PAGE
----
Is to remain predominantly British,
or Anglo-Saxon. It cannot afford to repeal the mlBtake of Ihe United States
during lhe jast hair century.
It would lie better to grow more
slowlv. with a higher type of people.
recruited chiefly rrom Northern V.nr-
i-pe and thn Anglo-Saxon stock.���
Toronto Mail and Empire.
��� It may perhaps be taken for grant-
srss that the Berlin despatch stating
that the Canadian Pacific Railway
-Cs-smpany ls arranging to bring out
to Canada each month 20,000 Am
Servian., Montenegrins,, and
Southern Europeans refers to a bitUe.
m ���    ���        e
��� SCRAP   BOOK   FOR   TODAY.    ���
��� e
Anniversary  of   First   Fight   Between
Pugilistic Solons.
When  law-breakers don    the    war
paint nnd go ofl  the reservation, all
traditions  r.f   parliamentary   decorum
ind   senatorial   dignity   are   shelved,
and the les-.T.-.Til  ro.:*,h house would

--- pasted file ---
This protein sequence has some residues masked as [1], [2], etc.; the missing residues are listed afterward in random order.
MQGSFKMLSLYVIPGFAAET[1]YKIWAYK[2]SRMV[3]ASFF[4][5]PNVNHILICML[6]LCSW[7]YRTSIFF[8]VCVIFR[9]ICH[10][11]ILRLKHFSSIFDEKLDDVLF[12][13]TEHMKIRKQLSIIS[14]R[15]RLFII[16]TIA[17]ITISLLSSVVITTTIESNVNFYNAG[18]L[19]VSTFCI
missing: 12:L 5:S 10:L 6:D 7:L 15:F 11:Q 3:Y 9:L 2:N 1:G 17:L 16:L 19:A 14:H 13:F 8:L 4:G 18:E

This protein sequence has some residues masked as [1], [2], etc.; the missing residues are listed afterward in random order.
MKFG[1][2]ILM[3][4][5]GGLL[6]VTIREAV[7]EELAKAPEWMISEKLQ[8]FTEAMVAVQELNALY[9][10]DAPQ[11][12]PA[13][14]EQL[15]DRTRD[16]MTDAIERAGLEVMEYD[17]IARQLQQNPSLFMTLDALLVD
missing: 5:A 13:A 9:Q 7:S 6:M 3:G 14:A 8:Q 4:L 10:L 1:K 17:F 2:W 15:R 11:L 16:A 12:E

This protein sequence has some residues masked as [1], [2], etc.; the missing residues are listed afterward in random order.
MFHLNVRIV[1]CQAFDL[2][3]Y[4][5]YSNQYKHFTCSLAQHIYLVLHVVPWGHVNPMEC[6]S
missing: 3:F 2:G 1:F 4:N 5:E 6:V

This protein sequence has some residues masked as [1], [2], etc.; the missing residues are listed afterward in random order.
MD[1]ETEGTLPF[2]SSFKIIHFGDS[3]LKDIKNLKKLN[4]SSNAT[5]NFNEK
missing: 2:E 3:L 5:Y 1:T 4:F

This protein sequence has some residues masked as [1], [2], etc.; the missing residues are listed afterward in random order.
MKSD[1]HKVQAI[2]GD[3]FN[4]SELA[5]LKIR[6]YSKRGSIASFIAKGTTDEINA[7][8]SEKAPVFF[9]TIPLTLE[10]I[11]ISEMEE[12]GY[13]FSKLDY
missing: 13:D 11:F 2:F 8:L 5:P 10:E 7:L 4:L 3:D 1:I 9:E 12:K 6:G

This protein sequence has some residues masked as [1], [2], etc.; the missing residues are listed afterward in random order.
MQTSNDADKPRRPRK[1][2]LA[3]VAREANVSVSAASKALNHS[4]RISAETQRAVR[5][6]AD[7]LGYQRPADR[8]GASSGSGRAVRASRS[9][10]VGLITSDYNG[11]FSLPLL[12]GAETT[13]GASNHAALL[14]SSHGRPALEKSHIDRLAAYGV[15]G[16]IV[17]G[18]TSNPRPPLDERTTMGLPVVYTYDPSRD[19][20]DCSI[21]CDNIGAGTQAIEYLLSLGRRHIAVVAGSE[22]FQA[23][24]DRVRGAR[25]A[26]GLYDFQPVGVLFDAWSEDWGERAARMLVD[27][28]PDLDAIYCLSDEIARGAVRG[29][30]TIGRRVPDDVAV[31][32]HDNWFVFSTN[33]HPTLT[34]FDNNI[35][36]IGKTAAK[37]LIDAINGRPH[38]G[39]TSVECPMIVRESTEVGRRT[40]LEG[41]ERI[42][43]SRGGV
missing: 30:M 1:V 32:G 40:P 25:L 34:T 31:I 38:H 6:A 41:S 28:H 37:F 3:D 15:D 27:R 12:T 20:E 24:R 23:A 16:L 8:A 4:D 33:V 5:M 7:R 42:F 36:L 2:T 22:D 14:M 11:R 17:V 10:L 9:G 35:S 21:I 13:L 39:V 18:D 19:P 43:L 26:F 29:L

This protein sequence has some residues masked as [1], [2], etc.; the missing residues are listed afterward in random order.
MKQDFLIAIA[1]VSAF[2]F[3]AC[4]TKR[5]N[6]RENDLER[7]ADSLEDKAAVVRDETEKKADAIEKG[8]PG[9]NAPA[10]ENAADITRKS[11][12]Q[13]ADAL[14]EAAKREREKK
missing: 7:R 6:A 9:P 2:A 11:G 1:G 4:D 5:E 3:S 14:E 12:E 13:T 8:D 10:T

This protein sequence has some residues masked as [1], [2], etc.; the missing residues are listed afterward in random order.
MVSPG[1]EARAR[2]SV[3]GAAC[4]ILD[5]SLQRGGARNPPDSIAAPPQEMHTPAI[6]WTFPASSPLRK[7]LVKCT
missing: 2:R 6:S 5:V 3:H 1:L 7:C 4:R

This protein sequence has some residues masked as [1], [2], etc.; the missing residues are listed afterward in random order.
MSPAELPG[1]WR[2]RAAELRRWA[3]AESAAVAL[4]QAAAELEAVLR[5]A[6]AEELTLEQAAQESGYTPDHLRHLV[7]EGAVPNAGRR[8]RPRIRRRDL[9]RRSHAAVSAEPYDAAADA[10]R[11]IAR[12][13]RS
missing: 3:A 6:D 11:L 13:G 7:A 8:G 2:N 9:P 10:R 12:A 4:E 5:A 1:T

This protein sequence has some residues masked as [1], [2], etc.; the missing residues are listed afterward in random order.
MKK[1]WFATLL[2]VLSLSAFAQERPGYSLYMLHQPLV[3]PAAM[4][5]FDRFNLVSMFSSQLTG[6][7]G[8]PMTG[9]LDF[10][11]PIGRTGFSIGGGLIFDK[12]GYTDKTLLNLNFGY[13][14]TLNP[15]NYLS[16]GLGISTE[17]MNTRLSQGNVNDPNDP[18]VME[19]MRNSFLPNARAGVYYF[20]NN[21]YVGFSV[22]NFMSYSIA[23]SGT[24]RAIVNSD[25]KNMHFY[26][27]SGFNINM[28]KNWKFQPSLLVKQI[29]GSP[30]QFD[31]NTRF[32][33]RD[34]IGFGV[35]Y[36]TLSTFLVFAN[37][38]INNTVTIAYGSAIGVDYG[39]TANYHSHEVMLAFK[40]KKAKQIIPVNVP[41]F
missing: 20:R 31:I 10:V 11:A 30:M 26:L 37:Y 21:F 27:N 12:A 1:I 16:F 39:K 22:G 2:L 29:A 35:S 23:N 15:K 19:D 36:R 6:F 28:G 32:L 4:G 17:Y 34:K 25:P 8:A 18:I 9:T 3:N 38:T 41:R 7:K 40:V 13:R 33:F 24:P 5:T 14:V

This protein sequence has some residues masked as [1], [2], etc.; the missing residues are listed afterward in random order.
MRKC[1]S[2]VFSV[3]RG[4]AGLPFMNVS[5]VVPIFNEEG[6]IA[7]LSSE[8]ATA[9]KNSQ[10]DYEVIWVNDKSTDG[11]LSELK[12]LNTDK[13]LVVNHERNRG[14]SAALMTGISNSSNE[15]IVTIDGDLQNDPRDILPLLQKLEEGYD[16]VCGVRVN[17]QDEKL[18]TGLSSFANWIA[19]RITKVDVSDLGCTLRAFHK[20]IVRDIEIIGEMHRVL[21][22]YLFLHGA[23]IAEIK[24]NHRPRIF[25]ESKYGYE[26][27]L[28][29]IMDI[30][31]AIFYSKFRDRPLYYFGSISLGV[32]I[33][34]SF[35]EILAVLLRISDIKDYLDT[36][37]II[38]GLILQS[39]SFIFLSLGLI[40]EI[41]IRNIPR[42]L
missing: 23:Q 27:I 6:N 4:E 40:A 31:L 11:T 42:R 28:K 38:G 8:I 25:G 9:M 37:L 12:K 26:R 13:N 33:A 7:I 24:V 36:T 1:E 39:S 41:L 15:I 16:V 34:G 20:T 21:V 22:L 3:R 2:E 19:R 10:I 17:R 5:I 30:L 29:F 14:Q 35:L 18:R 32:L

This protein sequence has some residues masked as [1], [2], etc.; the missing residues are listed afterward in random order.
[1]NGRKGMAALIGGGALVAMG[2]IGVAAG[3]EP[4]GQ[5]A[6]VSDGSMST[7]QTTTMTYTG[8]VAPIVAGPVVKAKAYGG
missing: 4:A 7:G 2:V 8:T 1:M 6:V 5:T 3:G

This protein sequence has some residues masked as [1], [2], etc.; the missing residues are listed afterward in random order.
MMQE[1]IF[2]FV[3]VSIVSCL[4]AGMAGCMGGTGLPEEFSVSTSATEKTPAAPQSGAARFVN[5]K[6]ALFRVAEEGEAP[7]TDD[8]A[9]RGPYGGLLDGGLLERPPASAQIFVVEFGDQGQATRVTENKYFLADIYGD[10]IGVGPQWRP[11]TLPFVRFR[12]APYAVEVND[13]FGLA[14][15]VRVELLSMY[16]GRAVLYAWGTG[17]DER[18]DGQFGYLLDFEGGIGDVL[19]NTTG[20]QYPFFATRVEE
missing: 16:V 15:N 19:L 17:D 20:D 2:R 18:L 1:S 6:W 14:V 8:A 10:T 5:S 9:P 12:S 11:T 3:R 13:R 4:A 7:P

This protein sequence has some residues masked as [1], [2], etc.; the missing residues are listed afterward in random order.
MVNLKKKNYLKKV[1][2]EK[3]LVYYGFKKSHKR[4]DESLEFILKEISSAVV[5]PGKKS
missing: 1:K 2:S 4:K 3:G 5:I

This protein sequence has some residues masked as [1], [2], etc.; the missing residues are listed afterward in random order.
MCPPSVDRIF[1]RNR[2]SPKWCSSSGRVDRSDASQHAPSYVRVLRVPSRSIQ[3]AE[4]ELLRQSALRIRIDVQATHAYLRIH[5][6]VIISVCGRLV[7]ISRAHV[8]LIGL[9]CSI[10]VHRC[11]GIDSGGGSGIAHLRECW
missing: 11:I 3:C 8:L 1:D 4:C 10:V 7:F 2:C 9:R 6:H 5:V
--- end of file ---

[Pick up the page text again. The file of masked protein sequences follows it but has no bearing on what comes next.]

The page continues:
| shoe It the atvaslblllttes pf n profession-
'r.l prizefighter.    Such "ructions" navt
been nuilWIUUI in the congress of the
United  States, and  American  legislators,  although   they   have   Miff   competition  In   London,  Paris and other
capitals, aro probably entitled to tho
It was 115 years ago today, on Jan.
JO, 17M, that members of the house
of  -eyies-ratalves  staged   their  first
Jlalivrw  Lyon,  a   Democrat,
��� *
|0   THE    HUMAN    PROCESSION.   <���
i ��� (By O. Terence.) ���
I* 4
Gelett  Burgess,  Author cf "Red and
Blue Bovine," Is 47 Today.
Pltrplei   says  the  dictionary,   I.
! much admired color composed of red
and blue blended;  also,  purple, v. I.
i I'd b. c. me purple;  as, he fairly pur
'pled with rage." And "purple v. I." I.